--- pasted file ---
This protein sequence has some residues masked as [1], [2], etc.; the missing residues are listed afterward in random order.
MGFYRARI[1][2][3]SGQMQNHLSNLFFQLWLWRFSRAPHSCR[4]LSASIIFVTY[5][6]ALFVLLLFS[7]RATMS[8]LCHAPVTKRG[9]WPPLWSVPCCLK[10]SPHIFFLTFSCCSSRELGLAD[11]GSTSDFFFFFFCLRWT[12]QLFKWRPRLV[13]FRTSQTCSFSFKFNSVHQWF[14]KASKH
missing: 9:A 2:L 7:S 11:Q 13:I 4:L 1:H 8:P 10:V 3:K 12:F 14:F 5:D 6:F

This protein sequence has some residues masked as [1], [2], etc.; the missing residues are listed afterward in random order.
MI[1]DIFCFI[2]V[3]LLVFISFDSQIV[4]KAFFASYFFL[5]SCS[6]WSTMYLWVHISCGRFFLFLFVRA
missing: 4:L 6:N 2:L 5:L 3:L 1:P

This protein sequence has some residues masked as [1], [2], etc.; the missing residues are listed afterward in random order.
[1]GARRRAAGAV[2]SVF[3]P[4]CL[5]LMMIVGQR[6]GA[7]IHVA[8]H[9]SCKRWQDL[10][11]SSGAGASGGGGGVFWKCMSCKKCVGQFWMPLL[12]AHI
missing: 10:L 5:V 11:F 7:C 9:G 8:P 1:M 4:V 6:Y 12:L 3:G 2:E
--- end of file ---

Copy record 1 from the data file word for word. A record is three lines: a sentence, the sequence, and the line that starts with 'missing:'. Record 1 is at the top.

This protein sequence has some residues masked as [1], [2], etc.; the missing residues are listed afterward in random order.
MGFYRARI[1][2][3]SGQMQNHLSNLFFQLWLWRFSRAPHSCR[4]LSASIIFVTY[5][6]ALFVLLLFS[7]RATMS[8]LCHAPVTKRG[9]WPPLWSVPCCLK[10]SPHIFFLTFSCCSSRELGLAD[11]GSTSDFFFFFFCLRWT[12]QLFKWRPRLV[13]FRTSQTCSFSFKFNSVHQWF[14]KASKH
missing: 9:A 2:L 7:S 11:Q 13:I 4:L 1:H 8:P 10:V 3:K 12:F 14:F 5:D 6:F